Lent in Venice: Torcello


Perhaps nowhere has as many beautiful sites to see as Venice, so it can be quite a challenge to tear yourself away from the city’s main sestieri. Still, Venice comprises many far flung islands, each with its own character. If you have more than a few days to explore the area, trips to the outlying islands can be most rewarding.

Torcello is a largely uninhabited island, boasting only a few canals from its long-ago era as an urban center, a small luxury hotel, a couple of impressive churches and two first-rate restaurants to lure visitors. Surprisingly, as sparsely populated as it is today, Torcello was once a thriving city, way back in the 12th century and it’s now-larger neighbor Venice was the undeveloped outpost. Those days are long gone, but an afternoon on Torcello can provide a swell few hours of quiet bliss.
Torcello is served by vaporetto from Venice, via either Murano Island or the Lido. The trip will take from 1 to 2 1/2 hours, depending on the route, but provides a wonderfully scenic tour of the Lagoon. Disembark at the island’s small wooden dock. Follow your fellow passengers up the lone sidewalk bordering a pretty little canal into the heart of the island. Pass the first restaurant on your left, but as you make it to the next establishment, the Ostaria Ponte del Diavolo, you definitely want to stop and have a big, delightful (if pricey) lunch. On one of the restaurant’s patios, you’ll enjoy course after course of brilliant, delicious Venetian cuisine amidst a vista of flowers, trees and pastures. Make sure you enjoy a Bellini or Americano cocktail as an aperitif, and try to save room for the stunning, rich deserts.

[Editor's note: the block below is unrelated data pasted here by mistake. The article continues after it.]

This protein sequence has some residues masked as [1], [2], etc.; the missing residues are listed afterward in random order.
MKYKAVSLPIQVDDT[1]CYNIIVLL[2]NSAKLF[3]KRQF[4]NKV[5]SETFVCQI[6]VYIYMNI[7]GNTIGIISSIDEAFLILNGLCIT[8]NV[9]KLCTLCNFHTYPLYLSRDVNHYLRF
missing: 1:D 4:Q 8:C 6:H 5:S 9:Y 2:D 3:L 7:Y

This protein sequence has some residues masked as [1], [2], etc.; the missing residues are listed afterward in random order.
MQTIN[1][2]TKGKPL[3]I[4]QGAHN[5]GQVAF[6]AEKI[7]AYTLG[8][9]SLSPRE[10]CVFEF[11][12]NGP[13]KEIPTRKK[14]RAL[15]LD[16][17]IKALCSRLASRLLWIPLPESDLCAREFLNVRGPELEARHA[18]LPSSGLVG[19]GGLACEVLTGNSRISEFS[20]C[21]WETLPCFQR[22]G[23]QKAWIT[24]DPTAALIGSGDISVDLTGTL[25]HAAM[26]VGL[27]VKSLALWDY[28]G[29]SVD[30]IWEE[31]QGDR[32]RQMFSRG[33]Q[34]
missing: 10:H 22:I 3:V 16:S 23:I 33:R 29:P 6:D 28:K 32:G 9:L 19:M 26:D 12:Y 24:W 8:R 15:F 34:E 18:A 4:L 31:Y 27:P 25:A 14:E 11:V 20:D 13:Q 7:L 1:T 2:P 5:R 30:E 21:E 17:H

After lunch, enjoy a much-needed stroll to the island’s beautifully preserved Romanesque Cathedral. And don’t fail to stop in the dark and lovely adjacent chapel, built on a Greek cross plan. There is also a small museum, although you may find a further walk in the open air more compelling.
Ostaria Ponte del Diavolo
Torcello (Venice)
tel. 39 041 730 401
fax 39 041 730 240
Closed Thursday, and all evenings except Saturday.
Reservations recommended.

Lent in Venice: Eating Well


The only restaurant guide worth having is Venice Osterie, a slim volume available in English, and on sale in Venice (and perhaps nowhere else). Even this requires some reading between the lines, and won’t include the obscure, bargainy places seemingly known only to locals. For some dining suggestions, see my previous post:

Venice Restaurant picks

Lent in Venice: One Day’s Walk


A very busy day of non-stop walking through Venice. It’s been a gray day, but no real rain, just a few drops as we headed back on the vaporetto from Rialto. Otherwise it’s been all walking since 9:30 this morning. We began by going to the nearby San Zaccaria Church, where they have the body of St. John the Baptist’s father. Well, it’s on display! We also paid the Euro to see the crypt, suitably creepy as it was flooded with water.

We walked from there along narrow alleys and bridges to Santa Maria Formosa. That church is part of the group of (mostly smaller) Venetian churches for which you can buy the Chorus pass (Much cheaper than individual admission tickets.) So we made it a sort of game, to go from church to church, using the route to explore different parts of Venice. From Santa Maria Formosa, it’s a short walk to Santa Maria Miracoli, the little church made entirely of marble, inside and out, except for the elaborately painted coffered ceiling. From there we made our way to the Rialto Bridge and across…it was actually passable, as the city is not over-run with tourists yet. Once across the bridge, we detoured from our church route to wander though the busy vegetable and fish markets. Our next church was just beyond the bridge—San Giovanni Elemosinario—a bit hard to find as it is completely enclosed by shops. Next was San Polo, visited only after fortifying ourselves with coffee at a terrace café on the Campo San Polo.